With eye on cyber wars, US forms ‘Disruptive Technology’ strike force

WASHINGTON D.C.: Deputy Attorney-General Lisa Monaco announced the launch this week of a new "disruptive technology strike force" responsible for safeguarding American technology from hostile foreign entities and other national security threats.

The initiative will be a joint effort between the Justice Department and the US Commerce Department, and will work to prevent adversaries from "trying to siphon our best technology," she added, while addressing concerns about Chinese-owned video sharing app TikTok.

Due to concerns that user data could be accessed by the Chinese government, in 2020 the US government’s "Committee on Foreign Investment in the United States" ordered Chinese company ByteDance to divest TikTok. The divestment has not taken place.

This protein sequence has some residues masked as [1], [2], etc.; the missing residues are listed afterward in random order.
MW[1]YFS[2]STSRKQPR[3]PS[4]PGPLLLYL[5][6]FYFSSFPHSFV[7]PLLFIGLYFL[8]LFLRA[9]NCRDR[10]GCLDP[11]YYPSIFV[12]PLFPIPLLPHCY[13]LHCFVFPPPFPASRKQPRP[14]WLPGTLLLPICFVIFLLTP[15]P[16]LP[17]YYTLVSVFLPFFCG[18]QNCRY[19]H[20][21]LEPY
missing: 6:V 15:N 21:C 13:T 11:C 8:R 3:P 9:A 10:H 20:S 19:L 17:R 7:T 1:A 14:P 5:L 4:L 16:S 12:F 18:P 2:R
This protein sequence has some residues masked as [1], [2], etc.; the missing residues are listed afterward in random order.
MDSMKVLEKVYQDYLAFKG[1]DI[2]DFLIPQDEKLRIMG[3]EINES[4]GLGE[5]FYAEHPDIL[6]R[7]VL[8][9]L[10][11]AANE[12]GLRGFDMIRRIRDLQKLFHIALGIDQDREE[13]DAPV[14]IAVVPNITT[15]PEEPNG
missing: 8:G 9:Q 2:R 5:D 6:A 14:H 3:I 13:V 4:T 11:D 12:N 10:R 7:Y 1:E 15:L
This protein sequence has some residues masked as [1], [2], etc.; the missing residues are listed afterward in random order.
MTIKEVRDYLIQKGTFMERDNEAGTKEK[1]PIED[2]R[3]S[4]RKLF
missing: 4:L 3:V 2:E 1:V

"I will note I do not use TikTok, and I would not advise anybody to do so because of these concerns. The bottom line is China has been quite clear that they are trying to mould and put forward the use and norms around technologies that advance their privileges, their interests," Monaco said.

According to US law enforcement officials, China is the largest threat to American technological innovation and economic security.

Reiterating this view, Monaco stressed, "China’s doctrine of ‘civil-military fusion’ means that any advance by a Chinese company with military application must be shared with the state. So if a company operating in China collects your data, it is a good bet that the Chinese government is accessing it."

To prevent China from acquiring advanced chips, in 2022 the Commerce Department implemented new export rules on computing and semiconductor components.

In 2022, a bipartisan group of US lawmakers called on President Joe Biden to issue an executive order to increase oversight of investments by US companies and individuals in China and other countries.